Between 2015 and 2021, her most popular works were:

  • Phenological sensitivity to climate across taxa and trophic levels (402 citations)
  • Do early warning indicators consistently predict nonlinear change in long‐term ecological data? (62 citations)
  • Global phenological insensitivity to shifting ocean temperatures among seabirds (36 citations)

In her most recent research, the most cited papers focused on:

  • Ecology
  • Predation
  • Ecosystem

Her primary areas of investigation include Ecology, Seabird, Trophic level, Competition and Demography. Her Ecology research includes themes of Evolutionary dynamics and Empirical research. She has included themes like Fishery, Foraging and Population dynamics of fisheries in her Seabird study.

Her Fishery research includes elements of Taxonomic rank and Seasonal breeder. Her Trophic level research integrates issues from Climate change and Predation. Her work investigates the relationship between Competition and topics such as Range that intersect with problems in Habitat, Intraspecific competition, Global biodiversity, Threatened species and Uria aalge.

This overview was generated by a machine learning system which analysed the scientist’s body of work. If you have any feedback, you can contact us here.

Best Publications

Trophic level asynchrony in rates of phenological change for marine, freshwater and terrestrial environments

Stephen J. Thackeray;Timothy H. Sparks;Morten Frederiksen;Sarah Burthe.
Global Change Biology (2010)

718 Citations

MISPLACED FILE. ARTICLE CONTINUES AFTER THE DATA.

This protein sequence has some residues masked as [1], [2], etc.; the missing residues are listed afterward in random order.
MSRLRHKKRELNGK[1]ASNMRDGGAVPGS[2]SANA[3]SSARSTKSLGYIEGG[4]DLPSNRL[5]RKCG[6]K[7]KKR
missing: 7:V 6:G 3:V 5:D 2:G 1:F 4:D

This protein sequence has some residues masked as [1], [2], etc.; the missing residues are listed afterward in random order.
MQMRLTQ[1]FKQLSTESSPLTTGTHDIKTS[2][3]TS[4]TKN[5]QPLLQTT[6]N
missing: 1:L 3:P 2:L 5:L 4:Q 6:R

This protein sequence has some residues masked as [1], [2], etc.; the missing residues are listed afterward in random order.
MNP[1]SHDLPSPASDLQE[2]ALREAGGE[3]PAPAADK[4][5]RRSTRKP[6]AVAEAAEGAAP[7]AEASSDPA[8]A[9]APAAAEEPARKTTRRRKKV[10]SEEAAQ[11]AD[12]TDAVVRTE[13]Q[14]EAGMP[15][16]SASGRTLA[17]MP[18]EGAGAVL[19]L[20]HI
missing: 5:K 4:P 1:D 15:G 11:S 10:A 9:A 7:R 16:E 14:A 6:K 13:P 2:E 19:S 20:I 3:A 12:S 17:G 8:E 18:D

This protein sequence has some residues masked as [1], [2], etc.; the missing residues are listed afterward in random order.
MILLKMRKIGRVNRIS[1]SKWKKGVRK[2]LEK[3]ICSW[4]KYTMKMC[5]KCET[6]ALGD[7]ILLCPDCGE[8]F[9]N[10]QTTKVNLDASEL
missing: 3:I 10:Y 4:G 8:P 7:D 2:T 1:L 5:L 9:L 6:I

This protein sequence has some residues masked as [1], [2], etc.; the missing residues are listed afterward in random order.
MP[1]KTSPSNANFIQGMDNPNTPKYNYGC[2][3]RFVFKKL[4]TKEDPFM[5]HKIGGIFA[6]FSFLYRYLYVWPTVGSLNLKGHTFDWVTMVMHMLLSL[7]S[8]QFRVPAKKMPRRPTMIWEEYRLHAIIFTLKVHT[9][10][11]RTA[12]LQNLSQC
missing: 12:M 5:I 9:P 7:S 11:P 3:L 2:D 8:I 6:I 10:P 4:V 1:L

From plankton to top predators: bottom-up control of a marine food web across four trophic levels.

Morten Frederiksen;Martin Edwards;Anthony J. Richardson;Anthony J. Richardson;Nicholas C. Halliday.
Journal of Animal Ecology (2006)

465 Citations

Evidence of intra-specific competition for food in a pelagic seabird

Sue Lewis;T. N. Sherratt;K. C. Hamer;S. Wanless.
Nature (2001)

424 Citations

Low energy values of fish as a probable cause of a major seabird breeding failure in the North Sea

S. Wanless;M. P. Harris;P. Redman;J. R. Speakman.
Marine Ecology Progress Series (2005)

413 Citations

The role of industrial fisheries and oceanographic change in the decline of North Sea black‐legged kittiwakes

Morten Frederiksen;Sarah Wanless;Michael P. Harris;Peter Rothery.
Journal of Applied Ecology (2004)

405 Citations

Phenological sensitivity to climate across taxa and trophic levels

Stephen J. Thackeray;Peter A. Henrys;Deborah Hemming;James R. Bell.
Nature (2016)

357 Citations

Can Ethograms Be Automatically Generated Using Body Acceleration Data from Free-Ranging Birds?

Kentaro Q. Sakamoto;Katsufumi Sato;Mayumi Ishizuka;Yutaka Watanuki.
PLOS ONE (2009)

289 Citations

Sex-specific foraging behaviour in a monomorphic seabird

Sue Lewis;S. Benvenuti;L. Dall'Antonia;R. Griffiths.
Proceedings of The Royal Society B: Biological Sciences (2002)

288 Citations

Scale‐dependent climate signals drive breeding phenology of three seabird species

Morten Frederiksen;Michael P. Harris;Francis Daunt;Peter Rothery.
Global Change Biology (2004)

234 Citations

Effects of prey abundance on the foraging behaviour, diving efficiency and time allocation of breeding guillemots Uria aalge

P. Monaghan;P. Walton;S. Wanless;J.D. Uttley.
Ibis (2008)

231 Citations